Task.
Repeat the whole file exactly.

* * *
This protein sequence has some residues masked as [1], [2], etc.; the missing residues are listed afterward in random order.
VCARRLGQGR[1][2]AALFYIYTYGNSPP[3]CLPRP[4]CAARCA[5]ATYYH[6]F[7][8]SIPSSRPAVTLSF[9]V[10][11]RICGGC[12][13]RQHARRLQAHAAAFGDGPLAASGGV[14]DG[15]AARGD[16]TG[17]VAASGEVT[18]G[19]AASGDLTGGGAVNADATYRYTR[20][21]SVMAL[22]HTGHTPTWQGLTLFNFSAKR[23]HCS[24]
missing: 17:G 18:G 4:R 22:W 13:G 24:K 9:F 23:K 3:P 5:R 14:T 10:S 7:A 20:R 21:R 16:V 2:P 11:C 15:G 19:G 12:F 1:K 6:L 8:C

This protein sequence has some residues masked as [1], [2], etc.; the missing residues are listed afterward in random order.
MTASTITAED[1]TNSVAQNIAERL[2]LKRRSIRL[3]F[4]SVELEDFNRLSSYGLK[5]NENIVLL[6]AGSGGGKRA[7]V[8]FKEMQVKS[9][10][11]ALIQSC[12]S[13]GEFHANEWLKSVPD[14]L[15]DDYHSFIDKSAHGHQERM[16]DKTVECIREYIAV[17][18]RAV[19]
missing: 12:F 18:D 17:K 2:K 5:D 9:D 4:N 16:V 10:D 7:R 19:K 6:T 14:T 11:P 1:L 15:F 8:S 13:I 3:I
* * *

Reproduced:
This protein sequence has some residues masked as [1], [2], etc.; the missing residues are listed afterward in random order.
VCARRLGQGR[1][2]AALFYIYTYGNSPP[3]CLPRP[4]CAARCA[5]ATYYH[6]F[7][8]SIPSSRPAVTLSF[9]V[10][11]RICGGC[12][13]RQHARRLQAHAAAFGDGPLAASGGV[14]DG[15]AARGD[16]TG[17]VAASGEVT[18]G[19]AASGDLTGGGAVNADATYRYTR[20][21]SVMAL[22]HTGHTPTWQGLTLFNFSAKR[23]HCS[24]
missing: 17:G 18:G 4:R 22:W 13:G 24:K 9:F 23:K 3:P 5:R 14:T 10:S 7:A 20:R 21:R 16:V 2:P 11:C 15:G 19:G 12:F 1:K 6:L 8:C

This protein sequence has some residues masked as [1], [2], etc.; the missing residues are listed afterward in random order.
MTASTITAED[1]TNSVAQNIAERL[2]LKRRSIRL[3]F[4]SVELEDFNRLSSYGLK[5]NENIVLL[6]AGSGGGKRA[7]V[8]FKEMQVKS[9][10][11]ALIQSC[12]S[13]GEFHANEWLKSVPD[14]L[15]DDYHSFIDKSAHGHQERM[16]DKTVECIREYIAV[17][18]RAV[19]
missing: 12:F 18:D 17:K 2:K 5:D 9:D 4:N 16:V 10:D 7:R 19:K 6:T 14:T 11:P 1:L 15:F 8:S 13:I 3:I